In my house, the flag was representative (I think now) of an entrenching of dogma, a loyal refusal to look directly at the sins of our forebearers. To suggest any other identity of the South than an invaded people was tantamount to spitting on the grave of my great-great-grandaddy who was captured at Cedar Creek.
Critics have said the moony-eyed sentimentality of Southerners—this crippling affliction we have that causes us all to rush to her defense—is nothing but a submerged yearning for the days of slavery. I can't be so cynical as that, or I condemn myself and everyone I love to hell—and I would be cheapening my bone-deep affection for a place that, for all its unutterable flaws, has tremendous things to value. But I do think it is incumbent of us, if we are to defend her, to come to some kind of reckoning about our abject refusal to let go of the symbols of a bygone and inhumane era.
There are things to be proud of in the Southern experience. We can be proud of her rivers and mountains—was there ever a more beautiful piece of ground than Shenandoah? We can be proud of the fierce independence famous in her sons and daughters, in the cultural emphasis we place on generosity, hospitality and grace—even if sometimes we fail utterly. We can be proud of Walker Percy and Maya Angelou, of Martin Luther King, Jr., of Johnny Cash and Jason Isbell.
But there are also things for which we should be profoundly ashamed, namely the willingness to defend to the death the right to own another human being. To be a Southerner, I think, we cannot ignore that—maybe why those that love her the most are her fiercest detractors (W.G. Cash, I’m looking at you). Mississippi-born Willie Morris, once the youngest editor Harper's Magazine, wrote that he never stopped fighting "the old warring impulses of one's sensibility to be both Southern and American."
At its most benign, the flag is a symbol that has outgrown its usefulness. More frankly, it is the de facto symbol of a shameful period of our regional history. So why can't we let it go? I suppose because it feels disloyal. But recognizing the failings of our forebearers is not the same as being disloyal to them—I'd argue refusing to look them in the face honestly is a greater disloyalty. You can't be loyal to a fantasy.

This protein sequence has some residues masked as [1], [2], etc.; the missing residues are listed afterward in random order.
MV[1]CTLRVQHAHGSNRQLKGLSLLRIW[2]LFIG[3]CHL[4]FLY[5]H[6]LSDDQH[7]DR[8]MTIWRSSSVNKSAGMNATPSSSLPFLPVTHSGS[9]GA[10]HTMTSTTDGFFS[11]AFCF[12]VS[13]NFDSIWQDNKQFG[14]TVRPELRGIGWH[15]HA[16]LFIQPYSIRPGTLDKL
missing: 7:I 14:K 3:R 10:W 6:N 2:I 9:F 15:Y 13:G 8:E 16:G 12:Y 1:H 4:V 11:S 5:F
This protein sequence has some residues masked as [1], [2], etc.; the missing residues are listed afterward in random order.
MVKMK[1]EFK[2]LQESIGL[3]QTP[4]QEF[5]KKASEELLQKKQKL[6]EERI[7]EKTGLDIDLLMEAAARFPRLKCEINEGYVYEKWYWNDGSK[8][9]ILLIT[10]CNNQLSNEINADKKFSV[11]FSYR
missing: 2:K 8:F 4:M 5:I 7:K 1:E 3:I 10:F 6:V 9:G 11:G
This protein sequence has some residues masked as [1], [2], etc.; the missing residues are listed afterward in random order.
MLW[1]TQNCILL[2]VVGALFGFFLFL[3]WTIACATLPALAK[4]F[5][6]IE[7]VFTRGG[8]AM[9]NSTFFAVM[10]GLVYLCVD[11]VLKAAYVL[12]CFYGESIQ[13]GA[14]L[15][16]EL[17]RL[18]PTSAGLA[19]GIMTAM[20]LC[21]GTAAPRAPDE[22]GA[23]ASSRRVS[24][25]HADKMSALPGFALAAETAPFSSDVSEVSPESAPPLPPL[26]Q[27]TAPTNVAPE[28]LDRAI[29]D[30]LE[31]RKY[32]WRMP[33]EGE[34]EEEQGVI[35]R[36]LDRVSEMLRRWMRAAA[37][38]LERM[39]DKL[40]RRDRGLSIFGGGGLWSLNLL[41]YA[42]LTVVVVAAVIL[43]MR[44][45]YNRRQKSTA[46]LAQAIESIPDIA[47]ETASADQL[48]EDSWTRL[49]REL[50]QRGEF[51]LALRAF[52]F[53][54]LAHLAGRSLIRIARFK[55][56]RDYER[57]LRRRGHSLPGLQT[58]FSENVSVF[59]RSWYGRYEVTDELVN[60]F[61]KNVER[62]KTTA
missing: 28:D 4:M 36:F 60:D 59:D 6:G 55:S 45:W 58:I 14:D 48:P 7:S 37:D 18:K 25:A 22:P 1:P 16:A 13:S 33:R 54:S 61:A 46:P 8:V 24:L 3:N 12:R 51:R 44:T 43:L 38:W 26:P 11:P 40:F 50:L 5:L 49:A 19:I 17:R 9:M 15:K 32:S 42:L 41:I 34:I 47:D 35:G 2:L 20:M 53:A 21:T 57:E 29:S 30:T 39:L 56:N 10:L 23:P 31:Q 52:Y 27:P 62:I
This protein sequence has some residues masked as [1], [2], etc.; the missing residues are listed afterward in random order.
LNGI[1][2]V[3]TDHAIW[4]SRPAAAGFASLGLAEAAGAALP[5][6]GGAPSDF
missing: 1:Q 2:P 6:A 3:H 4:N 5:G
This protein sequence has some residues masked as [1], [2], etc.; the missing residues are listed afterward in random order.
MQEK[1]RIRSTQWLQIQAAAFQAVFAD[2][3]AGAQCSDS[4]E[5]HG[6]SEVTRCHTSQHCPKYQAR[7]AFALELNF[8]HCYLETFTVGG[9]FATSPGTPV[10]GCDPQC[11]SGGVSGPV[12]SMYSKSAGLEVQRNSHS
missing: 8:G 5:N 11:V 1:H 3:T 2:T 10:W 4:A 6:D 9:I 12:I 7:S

I don't give a shit about fighting the damn war over and over, of finding blame—there are a thousand arguments we could have about whether Lincoln forced the South's hand at Sumpter, if the only reason slavery didn't survive north of the Mason-Dixon was because it wasn't economically viable for an economic system comprised of small farms and industry—and I don't care about any of them, except to say that in few wars does either side walk the moral high ground without slipping. My reckoning is that either by virtue of economics or moral failure or both—does it even matter?—we were late to the party in rejecting a terrible human crime. Let's not cling to a painful symbol of the past because we refuse to accept any portion of blame.
The South's most representative female heroine—a character I love in spite of the deeply problematic book she exists in—was famous for her inability to look back: "Scarlett moved impatiently. She had thought Grandma was going to understand and perhaps show her some way to solve her problems. But like all old people she'd gotten to talking about things that happened before anyone was born, things no one was interested in. Scarlett wished she had not confided in her."
The South was on the wrong side of history and like Scarlett, I would rather look forward. I prefer to find my identity as a Southerner in 2015, not 1864—and we don't need a flag for that. It's not helping us be more Southern. Take it down.